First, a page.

Tilting is critical to efficient transfers for this client group, Harding added: “When you transfer with any kind of lift, whether it’s a ceiling lift or a mobile lift, the center of mass pulls the person into a tilted position in the sling. You can’t get somebody at 90°/90° to the floor. They just hang in a tilted position, so dropping them onto a seat that is flat typically perches them on the front of the seat.

“If you can drop them into a chair that’s tilted, they can be dropped into the back of that seat. To readjust their position, sliding them back down a slope 2" or 3" versus trying to pull them back on a level seat is much easier to do.”

RazBari chairs can adjust to better distribute a user’s weight. “We can change where the weight is located, the center of mass of the individual relative to the wheelbase,” Harding said. “Our backrest can be adjusted fore/aft. We have sling upholstery with an adjustable strap, so we can move them back a few inches that way.”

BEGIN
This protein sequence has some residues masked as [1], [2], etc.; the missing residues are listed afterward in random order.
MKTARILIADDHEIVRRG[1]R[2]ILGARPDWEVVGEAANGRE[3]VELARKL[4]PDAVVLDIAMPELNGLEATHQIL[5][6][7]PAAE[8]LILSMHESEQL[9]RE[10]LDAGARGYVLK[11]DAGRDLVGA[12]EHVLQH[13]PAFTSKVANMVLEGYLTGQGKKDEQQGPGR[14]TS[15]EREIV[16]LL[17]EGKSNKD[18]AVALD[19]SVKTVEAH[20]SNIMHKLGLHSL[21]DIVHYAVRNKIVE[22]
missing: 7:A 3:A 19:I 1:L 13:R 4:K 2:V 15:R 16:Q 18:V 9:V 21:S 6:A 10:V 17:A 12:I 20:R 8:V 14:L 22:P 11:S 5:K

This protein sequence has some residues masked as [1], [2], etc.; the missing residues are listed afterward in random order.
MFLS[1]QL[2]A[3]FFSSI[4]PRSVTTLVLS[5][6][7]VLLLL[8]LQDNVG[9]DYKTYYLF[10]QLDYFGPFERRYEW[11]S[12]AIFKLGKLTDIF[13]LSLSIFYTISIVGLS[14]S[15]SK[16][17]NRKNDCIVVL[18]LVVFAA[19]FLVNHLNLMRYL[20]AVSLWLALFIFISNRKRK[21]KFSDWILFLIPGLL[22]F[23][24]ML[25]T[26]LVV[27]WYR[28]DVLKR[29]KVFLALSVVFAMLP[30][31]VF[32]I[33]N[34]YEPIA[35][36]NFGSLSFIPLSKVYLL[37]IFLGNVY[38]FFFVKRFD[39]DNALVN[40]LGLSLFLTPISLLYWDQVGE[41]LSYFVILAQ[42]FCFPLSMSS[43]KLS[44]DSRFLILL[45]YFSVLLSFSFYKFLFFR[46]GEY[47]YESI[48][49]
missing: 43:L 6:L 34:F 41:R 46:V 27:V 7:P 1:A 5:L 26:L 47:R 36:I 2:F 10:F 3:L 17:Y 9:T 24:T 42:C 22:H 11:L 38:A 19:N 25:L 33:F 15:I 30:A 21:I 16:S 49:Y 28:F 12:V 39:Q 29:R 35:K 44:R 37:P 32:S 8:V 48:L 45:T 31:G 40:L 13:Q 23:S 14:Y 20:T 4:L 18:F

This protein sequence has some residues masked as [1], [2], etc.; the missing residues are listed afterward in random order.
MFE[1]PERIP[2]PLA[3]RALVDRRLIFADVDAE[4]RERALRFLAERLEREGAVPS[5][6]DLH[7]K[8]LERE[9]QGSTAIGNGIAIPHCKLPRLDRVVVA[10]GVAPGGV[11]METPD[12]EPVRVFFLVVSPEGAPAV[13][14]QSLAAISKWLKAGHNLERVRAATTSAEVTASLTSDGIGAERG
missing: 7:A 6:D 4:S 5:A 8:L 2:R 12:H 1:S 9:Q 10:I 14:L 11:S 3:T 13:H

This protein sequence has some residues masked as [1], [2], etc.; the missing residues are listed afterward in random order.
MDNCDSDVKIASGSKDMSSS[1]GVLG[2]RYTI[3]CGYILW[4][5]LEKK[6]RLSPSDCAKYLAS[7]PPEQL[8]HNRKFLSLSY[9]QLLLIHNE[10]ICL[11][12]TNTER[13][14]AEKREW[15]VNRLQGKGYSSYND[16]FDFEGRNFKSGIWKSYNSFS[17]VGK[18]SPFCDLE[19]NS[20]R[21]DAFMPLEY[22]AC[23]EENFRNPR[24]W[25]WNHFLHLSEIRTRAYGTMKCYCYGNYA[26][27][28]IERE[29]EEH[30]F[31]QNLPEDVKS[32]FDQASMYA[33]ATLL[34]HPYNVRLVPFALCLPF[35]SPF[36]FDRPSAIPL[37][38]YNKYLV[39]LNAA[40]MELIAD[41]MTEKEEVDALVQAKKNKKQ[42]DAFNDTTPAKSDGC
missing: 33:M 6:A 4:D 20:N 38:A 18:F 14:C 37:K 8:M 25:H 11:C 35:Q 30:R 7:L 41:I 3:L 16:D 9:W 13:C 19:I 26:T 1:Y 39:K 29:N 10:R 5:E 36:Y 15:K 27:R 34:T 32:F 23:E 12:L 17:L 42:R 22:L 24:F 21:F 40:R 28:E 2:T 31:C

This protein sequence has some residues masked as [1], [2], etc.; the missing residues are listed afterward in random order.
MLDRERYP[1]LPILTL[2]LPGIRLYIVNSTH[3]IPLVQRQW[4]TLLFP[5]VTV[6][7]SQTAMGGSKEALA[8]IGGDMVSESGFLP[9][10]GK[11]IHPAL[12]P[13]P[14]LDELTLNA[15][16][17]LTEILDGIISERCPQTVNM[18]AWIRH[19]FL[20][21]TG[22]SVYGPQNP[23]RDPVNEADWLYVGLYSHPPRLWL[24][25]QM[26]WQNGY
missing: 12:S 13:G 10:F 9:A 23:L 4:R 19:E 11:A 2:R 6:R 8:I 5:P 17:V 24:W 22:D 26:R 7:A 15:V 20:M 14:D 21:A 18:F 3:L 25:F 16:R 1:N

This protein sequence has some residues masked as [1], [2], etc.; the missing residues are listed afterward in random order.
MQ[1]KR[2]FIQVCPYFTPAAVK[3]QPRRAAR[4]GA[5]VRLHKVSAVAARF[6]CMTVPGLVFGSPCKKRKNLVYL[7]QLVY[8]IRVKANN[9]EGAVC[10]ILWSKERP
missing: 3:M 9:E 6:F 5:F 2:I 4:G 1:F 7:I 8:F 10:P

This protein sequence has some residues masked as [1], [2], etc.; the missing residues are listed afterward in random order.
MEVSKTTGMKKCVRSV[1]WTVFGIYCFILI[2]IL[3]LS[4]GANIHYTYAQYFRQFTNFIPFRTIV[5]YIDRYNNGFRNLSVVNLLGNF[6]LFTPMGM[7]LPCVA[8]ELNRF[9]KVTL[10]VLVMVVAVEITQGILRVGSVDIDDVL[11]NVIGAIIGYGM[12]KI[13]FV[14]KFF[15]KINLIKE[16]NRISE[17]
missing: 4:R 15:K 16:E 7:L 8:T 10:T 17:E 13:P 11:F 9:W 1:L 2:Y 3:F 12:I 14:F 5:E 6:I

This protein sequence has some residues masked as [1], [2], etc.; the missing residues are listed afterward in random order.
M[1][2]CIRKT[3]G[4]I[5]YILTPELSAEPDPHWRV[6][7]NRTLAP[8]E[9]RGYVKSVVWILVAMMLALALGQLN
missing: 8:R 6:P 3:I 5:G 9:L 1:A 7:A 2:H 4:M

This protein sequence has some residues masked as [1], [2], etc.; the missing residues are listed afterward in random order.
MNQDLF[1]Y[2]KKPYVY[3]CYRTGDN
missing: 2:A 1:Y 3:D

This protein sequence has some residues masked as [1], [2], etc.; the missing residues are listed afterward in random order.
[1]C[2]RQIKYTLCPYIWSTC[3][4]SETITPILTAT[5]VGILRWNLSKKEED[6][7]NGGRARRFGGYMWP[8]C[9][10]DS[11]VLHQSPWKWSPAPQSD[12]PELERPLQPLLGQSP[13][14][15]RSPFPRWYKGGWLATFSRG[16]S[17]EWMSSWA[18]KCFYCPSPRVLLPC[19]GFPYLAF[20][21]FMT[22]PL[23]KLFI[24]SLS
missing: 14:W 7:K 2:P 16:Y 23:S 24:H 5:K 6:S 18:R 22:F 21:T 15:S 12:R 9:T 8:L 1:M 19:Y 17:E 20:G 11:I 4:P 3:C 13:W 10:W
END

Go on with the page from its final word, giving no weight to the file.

While the standard weight capacity of RazBari chairs is 600 lbs., the Raz Design team can accommodate higher weights. “We do a lot of custom frames, as well,” Harding said. “We make longer seat frames, longer base frames.” At maximum tilt (25° posterior), a standard RazBari chair is 52" long, or 42" long at 0° tilt.

Improving the Seating & Mobility Clinician’s Experience

Emma Friesen, Ph.D., Clinical Director at Raz Design, said many RazBari features were born of comments from clinicians, end users, and funding sources. “One piece of feedback we had received for this particular product category is it’s often quite stressful for a clinician to do a custom order because there are so few opportunities to trial the product and so many things that are hard to identify,” Friesen said. “It’s easy for things to go wrong.”